Effective October 1, 2018, all employers in Maryland face new limits on their ability to obtain waivers of employees' rights and remedies related to future claims for sexual harassment or retaliation for reporting sexual harassment. The "Disclosing Sexual Harassment in the Workplace Act of 2018" also requires large employers (with 50 or more employees) to report sexual harassment settlements to the State's anti-discrimination enforcement agency.
New Limitations on Waivers
The Act provides that any provision in an employment contract, policy, or agreement that waives any substantive or procedural right or remedy to a claim that accrues in the future for sexual harassment, or retaliation for reporting or asserting a right based on sexual harassment, is null and void as contrary to the public policy of the State.
The Act's applicability to "future claims" is important. The Act does not prevent employers from settling claims of sexual harassment that accrued prior to the date of a settlement agreement.
Adverse Action Prohibited
Employers may not take any adverse action (such as demotion, suspension, or termination) against an employee who refuses to enter into an agreement that includes an invalid waiver provision Additionally, if an employer enforces or attempts to enforce a provision that violates the Act, the employer will be liable for the employee's attorney's fees.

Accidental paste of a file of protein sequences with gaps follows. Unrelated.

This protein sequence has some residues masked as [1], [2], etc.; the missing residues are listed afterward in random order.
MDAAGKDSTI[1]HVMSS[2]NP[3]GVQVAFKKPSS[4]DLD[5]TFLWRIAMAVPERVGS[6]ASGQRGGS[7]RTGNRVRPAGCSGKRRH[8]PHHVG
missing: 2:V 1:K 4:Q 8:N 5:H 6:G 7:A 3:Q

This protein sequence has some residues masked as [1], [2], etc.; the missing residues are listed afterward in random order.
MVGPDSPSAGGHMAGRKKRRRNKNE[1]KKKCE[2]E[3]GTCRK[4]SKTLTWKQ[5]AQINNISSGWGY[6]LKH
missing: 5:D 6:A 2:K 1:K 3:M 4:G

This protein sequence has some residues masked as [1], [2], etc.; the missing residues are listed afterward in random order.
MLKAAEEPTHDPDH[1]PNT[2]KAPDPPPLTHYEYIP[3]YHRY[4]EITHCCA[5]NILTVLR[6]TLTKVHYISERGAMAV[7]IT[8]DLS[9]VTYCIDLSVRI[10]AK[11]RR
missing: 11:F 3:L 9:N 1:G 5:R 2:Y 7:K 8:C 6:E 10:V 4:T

Possible Preemption for Arbitration Provisions
The Act limits waivers "except as prohibited by Federal law." Federal law, through the Federal Arbitration Act, favors arbitration and generally preempts state laws that "discriminate" against arbitration provisions. As a result, an agreement requiring employees to arbitrate sexual harassment claims might be enforceable despite the terms of the Act prohibiting employees from waiving rights related to such claims. The preemption question presumably will be addressed through case law.
The Act also imposes two deadlines on employers with 50 or more employees to submit surveys to the Maryland Commission on Civil Rights regarding settlements of sexual harassment claims. On or before July 1, 2020, and on or before July 1, 2022, these employers must report:
- The number of settlements made by the employer following an allegation of sexual harassment by an employee;
- The number of times the employer has paid to resolve a sexual harassment allegation against the same employee over the past 10 years of employment (the survey will provide a space for an employer to disclose whether it took personnel action against the employee); and
- The number of settlements made after an allegation of sexual harassment in which the settlement agreement required both parties to keep the terms confidential.
The Commission will publish on its website, as an aggregate number, the total number of settlements set forth in the survey responses. Additionally, each specific employer's survey response with respect to the number of settlements the employer has paid to resolve allegations against the same employee over the past 10 years will be available for public inspection.
Employers should review their employment contracts, policies, and agreements (and, in particular, forms of separation and release agreements) and remove any provisions waiving an employee's rights to enforce future claims of sexual harassment. Employers should also create a system to collect data on the number of settlements made after allegations of sexual harassment.
Please contact Kathy Hoskins, Steve Metzger or another member of the firm's Employment Law Group, if you need assistance in complying with this new law.